If you'll be going to Perth then I suggest you take out a subscription for "The Western Australia"" for either the Wednesday or Saturday edition while you're waiting to go as it is filled with lots of information and adverts for houses and cars. In addition to this forum, I also found Aussie Move (http://www.aussiemove.com/) to be a very useful site as it has lots of information regarding the different suburbs including real estate and schools. In fact, we were going to live in South Perth but decided to instead go to the northern suburbs after reading the government reports of the local schoold.

Impressions of the first couple of weeks as follows. I apologise if I've made any glaring mistakes or wrong assumptions:

Bad weather in Perth caused our plane to divert to Darwin in the middle of the night. Finally arrived in Perth at lunchtime and was immediately impressed by the size of the houses and gardens (some with pools) as the plane came in to land.

At the airport, getting the visa processed was a 2 minute job and then off to quarantine as we had about 12 cardboard boxes with us. The staff were very friendly although they X-rayed all our luggage because we hadn't listed what was in each box. The staff seemed to be almost entirely interested in food and wooden items and opened quite a few boxes looking for suspicious food items.

When you arrive in Australia make sure you have a detailed list of what is in your luggage and try to put any food, wood, or animal items together.

I had a portable computer and CD-ROMs that I had thoroughly checked to make sure all the software had licences but nobody seemed interested in that. I guess because it would be to difficult to check for suspect items on a computer hard drive without impounding and spending hours analysing the hard drive data.

Outside the airport it was blowing a gale and torential rain. Luckily we were told by the friends who met us that it was the worst weather of the year otherwise we might have got back on the plane. We were taken back to our friend's home in a northern suburb of Perth and was immediately impressed by the size of their house (although they said it was average for a Perth house); 4 bedrooms, 2 bathrooms, and a large garden. I would get up at 6am and jog 10 minutes or so to the sea to get some exercise and fresh air. When the sun is shining the sea is a beautiful green/blue colour that reminded me of Hawaii. From Perth city there is a scenic route to the northern suburbs which goes along the coastline with incredible views of the ocean and beaches.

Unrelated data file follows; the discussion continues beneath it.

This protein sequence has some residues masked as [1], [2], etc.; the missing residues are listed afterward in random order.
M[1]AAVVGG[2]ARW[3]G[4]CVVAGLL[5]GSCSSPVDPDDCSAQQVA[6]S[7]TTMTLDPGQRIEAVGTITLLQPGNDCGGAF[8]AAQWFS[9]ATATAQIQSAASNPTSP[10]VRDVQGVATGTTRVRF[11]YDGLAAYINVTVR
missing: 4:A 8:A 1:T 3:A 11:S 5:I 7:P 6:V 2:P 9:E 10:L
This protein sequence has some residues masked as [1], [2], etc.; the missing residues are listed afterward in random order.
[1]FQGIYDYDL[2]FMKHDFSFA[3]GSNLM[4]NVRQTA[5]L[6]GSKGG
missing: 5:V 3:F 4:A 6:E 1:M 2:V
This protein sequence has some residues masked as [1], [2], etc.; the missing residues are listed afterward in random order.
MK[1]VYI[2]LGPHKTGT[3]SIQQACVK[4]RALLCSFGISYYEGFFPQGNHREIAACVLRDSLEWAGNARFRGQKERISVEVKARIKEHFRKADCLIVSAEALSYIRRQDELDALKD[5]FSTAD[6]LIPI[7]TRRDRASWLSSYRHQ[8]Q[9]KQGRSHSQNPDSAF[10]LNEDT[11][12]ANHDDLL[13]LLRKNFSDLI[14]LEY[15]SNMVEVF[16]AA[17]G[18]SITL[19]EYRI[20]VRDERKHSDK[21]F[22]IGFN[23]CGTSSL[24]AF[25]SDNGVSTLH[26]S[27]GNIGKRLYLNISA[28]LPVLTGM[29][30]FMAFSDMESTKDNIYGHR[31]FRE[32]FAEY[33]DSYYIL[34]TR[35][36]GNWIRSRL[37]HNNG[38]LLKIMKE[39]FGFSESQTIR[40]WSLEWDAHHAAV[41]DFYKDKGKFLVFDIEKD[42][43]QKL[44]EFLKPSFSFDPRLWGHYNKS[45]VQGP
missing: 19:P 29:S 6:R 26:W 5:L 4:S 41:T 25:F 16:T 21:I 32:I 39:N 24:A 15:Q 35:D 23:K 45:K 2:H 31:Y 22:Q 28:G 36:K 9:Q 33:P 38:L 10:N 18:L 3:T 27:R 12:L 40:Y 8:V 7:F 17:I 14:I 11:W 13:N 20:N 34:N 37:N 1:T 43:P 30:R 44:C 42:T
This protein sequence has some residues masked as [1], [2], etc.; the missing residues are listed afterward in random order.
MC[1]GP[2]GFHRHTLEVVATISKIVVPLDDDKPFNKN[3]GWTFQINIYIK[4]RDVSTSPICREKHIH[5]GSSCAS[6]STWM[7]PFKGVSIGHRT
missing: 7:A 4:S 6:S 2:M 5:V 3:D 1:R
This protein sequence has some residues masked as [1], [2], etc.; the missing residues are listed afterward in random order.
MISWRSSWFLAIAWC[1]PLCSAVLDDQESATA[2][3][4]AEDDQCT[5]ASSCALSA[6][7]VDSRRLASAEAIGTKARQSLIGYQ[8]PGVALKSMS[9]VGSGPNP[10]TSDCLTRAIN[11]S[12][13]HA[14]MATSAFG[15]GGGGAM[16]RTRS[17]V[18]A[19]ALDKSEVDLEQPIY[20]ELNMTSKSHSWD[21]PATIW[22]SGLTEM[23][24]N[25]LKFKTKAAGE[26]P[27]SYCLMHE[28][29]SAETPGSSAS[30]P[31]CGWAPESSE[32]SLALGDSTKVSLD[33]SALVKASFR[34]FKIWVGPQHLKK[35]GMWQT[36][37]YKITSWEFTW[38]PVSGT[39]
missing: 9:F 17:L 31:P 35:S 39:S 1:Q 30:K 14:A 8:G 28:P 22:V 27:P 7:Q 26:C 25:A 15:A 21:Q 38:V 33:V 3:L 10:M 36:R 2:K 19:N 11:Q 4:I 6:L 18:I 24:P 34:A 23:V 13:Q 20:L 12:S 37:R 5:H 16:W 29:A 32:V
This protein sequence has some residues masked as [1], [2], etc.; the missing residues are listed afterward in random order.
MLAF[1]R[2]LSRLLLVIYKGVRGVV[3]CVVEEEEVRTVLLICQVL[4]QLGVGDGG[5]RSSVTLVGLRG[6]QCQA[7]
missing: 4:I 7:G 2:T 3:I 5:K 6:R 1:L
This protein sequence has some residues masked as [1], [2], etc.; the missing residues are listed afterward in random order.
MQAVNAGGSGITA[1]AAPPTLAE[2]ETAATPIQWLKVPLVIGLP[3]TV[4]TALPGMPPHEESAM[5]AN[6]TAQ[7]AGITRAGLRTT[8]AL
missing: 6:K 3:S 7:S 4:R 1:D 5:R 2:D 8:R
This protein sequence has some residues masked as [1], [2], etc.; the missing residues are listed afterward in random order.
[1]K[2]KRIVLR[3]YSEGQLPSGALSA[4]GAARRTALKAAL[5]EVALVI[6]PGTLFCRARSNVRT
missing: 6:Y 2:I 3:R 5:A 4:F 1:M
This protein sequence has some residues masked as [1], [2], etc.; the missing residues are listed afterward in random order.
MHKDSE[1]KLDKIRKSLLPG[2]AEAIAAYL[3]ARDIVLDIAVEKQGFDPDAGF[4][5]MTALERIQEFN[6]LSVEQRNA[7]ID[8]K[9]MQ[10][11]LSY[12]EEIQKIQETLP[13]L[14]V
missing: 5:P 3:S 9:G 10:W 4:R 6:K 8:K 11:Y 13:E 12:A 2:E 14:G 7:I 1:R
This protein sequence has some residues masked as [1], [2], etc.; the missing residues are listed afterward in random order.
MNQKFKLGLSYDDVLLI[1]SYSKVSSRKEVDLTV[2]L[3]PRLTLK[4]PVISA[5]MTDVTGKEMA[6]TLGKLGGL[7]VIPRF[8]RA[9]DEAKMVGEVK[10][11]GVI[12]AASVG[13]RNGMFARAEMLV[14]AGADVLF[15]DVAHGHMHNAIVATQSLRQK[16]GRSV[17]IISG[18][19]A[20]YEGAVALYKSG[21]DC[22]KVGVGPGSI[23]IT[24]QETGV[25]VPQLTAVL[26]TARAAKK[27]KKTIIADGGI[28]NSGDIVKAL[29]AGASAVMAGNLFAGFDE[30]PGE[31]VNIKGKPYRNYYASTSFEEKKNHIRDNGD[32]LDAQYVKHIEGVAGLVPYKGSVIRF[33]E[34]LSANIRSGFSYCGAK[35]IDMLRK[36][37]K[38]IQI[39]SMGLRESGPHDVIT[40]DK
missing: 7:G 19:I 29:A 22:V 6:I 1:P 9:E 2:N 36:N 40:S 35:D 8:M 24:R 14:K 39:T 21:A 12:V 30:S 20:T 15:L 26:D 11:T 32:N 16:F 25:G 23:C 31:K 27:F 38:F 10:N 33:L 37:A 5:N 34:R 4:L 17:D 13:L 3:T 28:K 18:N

We arrived in the official first week of spring and the weather has probably average 20 centigrade in the daytime with a few days around 17-18 and a few days 23-25; already better than most UK summer days. The sun is already bright enough that I need to wear sunglasses most of the time I'm outdoors. Our friends have a gas fire which we used in the morning and evening as we had just come from 35 centigrade summer days. Our friend says that he wears shorts all the year round so I guess it depends what you are used to. We now have a double bar electric heater that we picked up for AU$30 and that we're using to keep the living room warm.

If I remember correctly, on average there are 5 days a year in Perth where the temperature is above 40 centigrade but this won't be a problem, for us at least, as we were used to this in the previous place we lived. At least the humidity will be fairly low plus the breeze from the sea.

Hi,

Thanks for sharing your impressions with us.
I would like to know something about the last thing you mentioned: "the breeze from the sea".
I have read in a book "Live and work in Australia.." that in Perth there is a constant breeze/wind.
I am currently living in Holland and wind is one of the worst things about Holland. We have been to Brisbane but not to Perth and we still have to make the decision where we want to live when we get our visas. We liked Brisbane but from stories and tv Perth seems quite beautiful too. So what can you tell me about that constant wind? Is it one of the negative things about Perth?

Thanks in advance,
Nina
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Old Oct 8th 2002, 8:27 am
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Default Re: First impressions of Perth (Part 1)

Thanks very much for all your info- keep it coming. Any handy hints, observations gratefully received. My sister also arrived September and am trying to persuade her to come on and write some stuff as she loves it there (despite the weather!).